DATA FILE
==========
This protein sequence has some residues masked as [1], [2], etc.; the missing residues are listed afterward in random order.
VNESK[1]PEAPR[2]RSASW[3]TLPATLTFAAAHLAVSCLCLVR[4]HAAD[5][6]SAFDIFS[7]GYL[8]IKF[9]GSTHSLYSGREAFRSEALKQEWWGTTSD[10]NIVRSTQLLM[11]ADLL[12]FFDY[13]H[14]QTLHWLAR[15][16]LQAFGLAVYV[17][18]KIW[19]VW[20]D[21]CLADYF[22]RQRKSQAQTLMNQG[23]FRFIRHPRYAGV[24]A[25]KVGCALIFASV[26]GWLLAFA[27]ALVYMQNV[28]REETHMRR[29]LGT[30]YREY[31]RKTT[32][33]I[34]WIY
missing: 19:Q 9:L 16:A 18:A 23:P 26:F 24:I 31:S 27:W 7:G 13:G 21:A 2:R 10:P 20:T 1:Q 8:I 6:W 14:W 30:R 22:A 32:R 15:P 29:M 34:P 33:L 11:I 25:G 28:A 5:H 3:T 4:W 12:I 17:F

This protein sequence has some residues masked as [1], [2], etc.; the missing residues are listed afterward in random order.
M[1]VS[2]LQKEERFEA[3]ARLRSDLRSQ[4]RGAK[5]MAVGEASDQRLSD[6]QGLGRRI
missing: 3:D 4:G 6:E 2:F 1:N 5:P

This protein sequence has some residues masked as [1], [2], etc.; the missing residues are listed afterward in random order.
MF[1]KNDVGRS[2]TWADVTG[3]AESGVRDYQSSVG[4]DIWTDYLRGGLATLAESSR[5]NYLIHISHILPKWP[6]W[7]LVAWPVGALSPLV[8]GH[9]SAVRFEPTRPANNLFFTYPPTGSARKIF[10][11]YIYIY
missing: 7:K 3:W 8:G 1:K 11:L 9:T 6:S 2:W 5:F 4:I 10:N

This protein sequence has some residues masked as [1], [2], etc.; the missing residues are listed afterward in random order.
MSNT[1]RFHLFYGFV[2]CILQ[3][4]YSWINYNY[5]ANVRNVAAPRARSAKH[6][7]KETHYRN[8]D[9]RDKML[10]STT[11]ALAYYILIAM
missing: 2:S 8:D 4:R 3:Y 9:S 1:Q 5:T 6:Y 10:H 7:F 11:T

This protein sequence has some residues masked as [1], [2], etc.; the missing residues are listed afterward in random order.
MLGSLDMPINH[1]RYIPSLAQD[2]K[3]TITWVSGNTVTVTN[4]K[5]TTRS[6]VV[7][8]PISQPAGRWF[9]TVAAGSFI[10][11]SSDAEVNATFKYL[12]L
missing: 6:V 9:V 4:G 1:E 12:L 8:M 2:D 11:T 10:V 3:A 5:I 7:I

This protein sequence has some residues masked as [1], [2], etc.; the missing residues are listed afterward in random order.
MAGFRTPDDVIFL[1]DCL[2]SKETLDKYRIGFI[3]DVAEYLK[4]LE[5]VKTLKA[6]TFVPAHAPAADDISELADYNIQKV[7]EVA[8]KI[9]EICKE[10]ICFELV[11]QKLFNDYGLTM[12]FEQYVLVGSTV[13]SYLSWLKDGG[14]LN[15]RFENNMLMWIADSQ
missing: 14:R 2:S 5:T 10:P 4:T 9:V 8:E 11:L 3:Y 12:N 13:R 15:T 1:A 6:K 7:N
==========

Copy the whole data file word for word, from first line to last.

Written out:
This protein sequence has some residues masked as [1], [2], etc.; the missing residues are listed afterward in random order.
VNESK[1]PEAPR[2]RSASW[3]TLPATLTFAAAHLAVSCLCLVR[4]HAAD[5][6]SAFDIFS[7]GYL[8]IKF[9]GSTHSLYSGREAFRSEALKQEWWGTTSD[10]NIVRSTQLLM[11]ADLL[12]FFDY[13]H[14]QTLHWLAR[15][16]LQAFGLAVYV[17][18]KIW[19]VW[20]D[21]CLADYF[22]RQRKSQAQTLMNQG[23]FRFIRHPRYAGV[24]A[25]KVGCALIFASV[26]GWLLAFA[27]ALVYMQNV[28]REETHMRR[29]LGT[30]YREY[31]RKTT[32][33]I[34]WIY
missing: 19:Q 9:L 16:A 18:A 23:P 26:F 24:I 31:S 27:W 7:G 13:G 21:A 2:R 10:P 20:T 1:Q 8:I 6:W 14:W 30:R 22:A 32:R 15:P 29:M 34:P 33:L 11:I 25:G 28:A 5:H 3:T 4:W 12:I 17:F

This protein sequence has some residues masked as [1], [2], etc.; the missing residues are listed afterward in random order.
M[1]VS[2]LQKEERFEA[3]ARLRSDLRSQ[4]RGAK[5]MAVGEASDQRLSD[6]QGLGRRI
missing: 3:D 4:G 6:E 2:F 1:N 5:P

This protein sequence has some residues masked as [1], [2], etc.; the missing residues are listed afterward in random order.
MF[1]KNDVGRS[2]TWADVTG[3]AESGVRDYQSSVG[4]DIWTDYLRGGLATLAESSR[5]NYLIHISHILPKWP[6]W[7]LVAWPVGALSPLV[8]GH[9]SAVRFEPTRPANNLFFTYPPTGSARKIF[10][11]YIYIY
missing: 7:K 3:W 8:G 1:K 11:L 9:T 6:S 2:W 5:F 4:I 10:N

This protein sequence has some residues masked as [1], [2], etc.; the missing residues are listed afterward in random order.
MSNT[1]RFHLFYGFV[2]CILQ[3][4]YSWINYNY[5]ANVRNVAAPRARSAKH[6][7]KETHYRN[8]D[9]RDKML[10]STT[11]ALAYYILIAM
missing: 2:S 8:D 4:R 3:Y 9:S 1:Q 5:T 6:Y 10:H 7:F 11:T

This protein sequence has some residues masked as [1], [2], etc.; the missing residues are listed afterward in random order.
MLGSLDMPINH[1]RYIPSLAQD[2]K[3]TITWVSGNTVTVTN[4]K[5]TTRS[6]VV[7][8]PISQPAGRWF[9]TVAAGSFI[10][11]SSDAEVNATFKYL[12]L
missing: 6:V 9:V 4:G 1:E 12:L 8:M 2:D 11:T 10:V 3:A 5:I 7:I

This protein sequence has some residues masked as [1], [2], etc.; the missing residues are listed afterward in random order.
MAGFRTPDDVIFL[1]DCL[2]SKETLDKYRIGFI[3]DVAEYLK[4]LE[5]VKTLKA[6]TFVPAHAPAADDISELADYNIQKV[7]EVA[8]KI[9]EICKE[10]ICFELV[11]QKLFNDYGLTM[12]FEQYVLVGSTV[13]SYLSWLKDGG[14]LN[15]RFENNMLMWIADSQ
missing: 14:R 2:S 5:T 10:P 4:T 9:V 8:E 11:L 3:Y 12:N 13:R 15:T 1:A 6:K 7:N